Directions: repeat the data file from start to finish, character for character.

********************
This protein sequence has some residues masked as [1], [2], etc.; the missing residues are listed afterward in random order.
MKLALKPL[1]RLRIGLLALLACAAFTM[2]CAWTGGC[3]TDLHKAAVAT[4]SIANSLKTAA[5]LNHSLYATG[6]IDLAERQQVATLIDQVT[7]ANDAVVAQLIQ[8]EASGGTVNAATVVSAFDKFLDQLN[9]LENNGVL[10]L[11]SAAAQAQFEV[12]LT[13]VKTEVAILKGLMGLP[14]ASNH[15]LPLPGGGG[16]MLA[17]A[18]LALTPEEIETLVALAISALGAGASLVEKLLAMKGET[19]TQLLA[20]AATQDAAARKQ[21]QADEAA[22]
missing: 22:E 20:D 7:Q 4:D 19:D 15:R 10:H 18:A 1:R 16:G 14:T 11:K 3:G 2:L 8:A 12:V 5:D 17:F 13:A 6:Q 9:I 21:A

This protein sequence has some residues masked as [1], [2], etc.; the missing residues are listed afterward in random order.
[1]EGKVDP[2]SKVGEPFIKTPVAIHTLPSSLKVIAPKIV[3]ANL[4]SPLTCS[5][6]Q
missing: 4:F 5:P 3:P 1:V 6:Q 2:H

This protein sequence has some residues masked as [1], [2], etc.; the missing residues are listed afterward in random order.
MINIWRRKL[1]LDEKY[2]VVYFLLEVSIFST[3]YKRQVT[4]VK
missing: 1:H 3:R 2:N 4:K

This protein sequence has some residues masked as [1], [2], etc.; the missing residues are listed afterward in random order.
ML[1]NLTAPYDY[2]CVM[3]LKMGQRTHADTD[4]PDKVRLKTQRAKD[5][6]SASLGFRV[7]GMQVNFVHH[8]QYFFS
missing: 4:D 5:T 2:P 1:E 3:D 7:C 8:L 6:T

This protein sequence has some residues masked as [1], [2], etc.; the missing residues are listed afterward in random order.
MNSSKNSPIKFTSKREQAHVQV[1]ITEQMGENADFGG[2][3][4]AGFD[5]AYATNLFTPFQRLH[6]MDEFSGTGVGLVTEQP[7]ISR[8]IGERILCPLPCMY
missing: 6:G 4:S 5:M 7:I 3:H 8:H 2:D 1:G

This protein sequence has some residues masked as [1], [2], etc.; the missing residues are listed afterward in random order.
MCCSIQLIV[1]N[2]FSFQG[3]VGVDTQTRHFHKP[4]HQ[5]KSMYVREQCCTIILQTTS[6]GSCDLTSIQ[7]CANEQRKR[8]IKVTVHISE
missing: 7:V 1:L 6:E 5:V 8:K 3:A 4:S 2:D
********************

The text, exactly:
This protein sequence has some residues masked as [1], [2], etc.; the missing residues are listed afterward in random order.
MKLALKPL[1]RLRIGLLALLACAAFTM[2]CAWTGGC[3]TDLHKAAVAT[4]SIANSLKTAA[5]LNHSLYATG[6]IDLAERQQVATLIDQVT[7]ANDAVVAQLIQ[8]EASGGTVNAATVVSAFDKFLDQLN[9]LENNGVL[10]L[11]SAAAQAQFEV[12]LT[13]VKTEVAILKGLMGLP[14]ASNH[15]LPLPGGGG[16]MLA[17]A[18]LALTPEEIETLVALAISALGAGASLVEKLLAMKGET[19]TQLLA[20]AATQDAAARKQ[21]QADEAA[22]
missing: 22:E 20:D 7:Q 4:D 19:D 15:R 10:H 18:A 1:R 16:G 14:T 11:K 3:G 2:L 8:A 12:V 5:D 17:F 13:A 6:Q 9:I 21:A

This protein sequence has some residues masked as [1], [2], etc.; the missing residues are listed afterward in random order.
[1]EGKVDP[2]SKVGEPFIKTPVAIHTLPSSLKVIAPKIV[3]ANL[4]SPLTCS[5][6]Q
missing: 4:F 5:P 3:P 1:V 6:Q 2:H

This protein sequence has some residues masked as [1], [2], etc.; the missing residues are listed afterward in random order.
MINIWRRKL[1]LDEKY[2]VVYFLLEVSIFST[3]YKRQVT[4]VK
missing: 1:H 3:R 2:N 4:K

This protein sequence has some residues masked as [1], [2], etc.; the missing residues are listed afterward in random order.
ML[1]NLTAPYDY[2]CVM[3]LKMGQRTHADTD[4]PDKVRLKTQRAKD[5][6]SASLGFRV[7]GMQVNFVHH[8]QYFFS
missing: 4:D 5:T 2:P 1:E 3:D 7:C 8:L 6:T

This protein sequence has some residues masked as [1], [2], etc.; the missing residues are listed afterward in random order.
MNSSKNSPIKFTSKREQAHVQV[1]ITEQMGENADFGG[2][3][4]AGFD[5]AYATNLFTPFQRLH[6]MDEFSGTGVGLVTEQP[7]ISR[8]IGERILCPLPCMY
missing: 6:G 4:S 5:M 7:I 3:H 8:H 2:D 1:G

This protein sequence has some residues masked as [1], [2], etc.; the missing residues are listed afterward in random order.
MCCSIQLIV[1]N[2]FSFQG[3]VGVDTQTRHFHKP[4]HQ[5]KSMYVREQCCTIILQTTS[6]GSCDLTSIQ[7]CANEQRKR[8]IKVTVHISE
missing: 7:V 1:L 6:E 5:V 8:K 3:A 4:S 2:D